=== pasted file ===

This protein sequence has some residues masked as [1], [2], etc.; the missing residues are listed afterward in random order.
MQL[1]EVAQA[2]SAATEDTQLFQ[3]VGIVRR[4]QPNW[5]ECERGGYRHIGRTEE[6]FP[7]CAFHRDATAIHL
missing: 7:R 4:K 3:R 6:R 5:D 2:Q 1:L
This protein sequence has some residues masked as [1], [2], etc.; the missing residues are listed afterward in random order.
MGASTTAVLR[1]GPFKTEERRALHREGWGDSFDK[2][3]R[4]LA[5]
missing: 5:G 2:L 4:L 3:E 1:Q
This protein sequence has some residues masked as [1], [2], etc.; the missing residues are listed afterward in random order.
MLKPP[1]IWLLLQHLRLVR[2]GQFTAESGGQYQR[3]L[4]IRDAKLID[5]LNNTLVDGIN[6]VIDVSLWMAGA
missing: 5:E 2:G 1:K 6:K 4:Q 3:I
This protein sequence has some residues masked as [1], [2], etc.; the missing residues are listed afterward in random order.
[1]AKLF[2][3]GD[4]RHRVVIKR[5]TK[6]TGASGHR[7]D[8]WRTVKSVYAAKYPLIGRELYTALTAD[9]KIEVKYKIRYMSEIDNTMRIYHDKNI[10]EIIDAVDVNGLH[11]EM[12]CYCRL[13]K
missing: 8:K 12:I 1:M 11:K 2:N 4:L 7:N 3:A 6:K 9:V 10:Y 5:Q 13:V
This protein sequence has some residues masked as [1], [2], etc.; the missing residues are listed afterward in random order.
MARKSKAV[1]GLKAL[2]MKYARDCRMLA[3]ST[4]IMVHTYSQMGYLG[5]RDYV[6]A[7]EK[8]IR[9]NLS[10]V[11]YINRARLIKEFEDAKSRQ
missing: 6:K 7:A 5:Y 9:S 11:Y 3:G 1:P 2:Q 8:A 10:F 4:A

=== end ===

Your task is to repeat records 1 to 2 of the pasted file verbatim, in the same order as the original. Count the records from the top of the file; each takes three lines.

This protein sequence has some residues masked as [1], [2], etc.; the missing residues are listed afterward in random order.
MQL[1]EVAQA[2]SAATEDTQLFQ[3]VGIVRR[4]QPNW[5]ECERGGYRHIGRTEE[6]FP[7]CAFHRDATAIHL
missing: 7:R 4:K 3:R 6:R 5:D 2:Q 1:L
This protein sequence has some residues masked as [1], [2], etc.; the missing residues are listed afterward in random order.
MGASTTAVLR[1]GPFKTEERRALHREGWGDSFDK[2][3]R[4]LA[5]
missing: 5:G 2:L 4:L 3:E 1:Q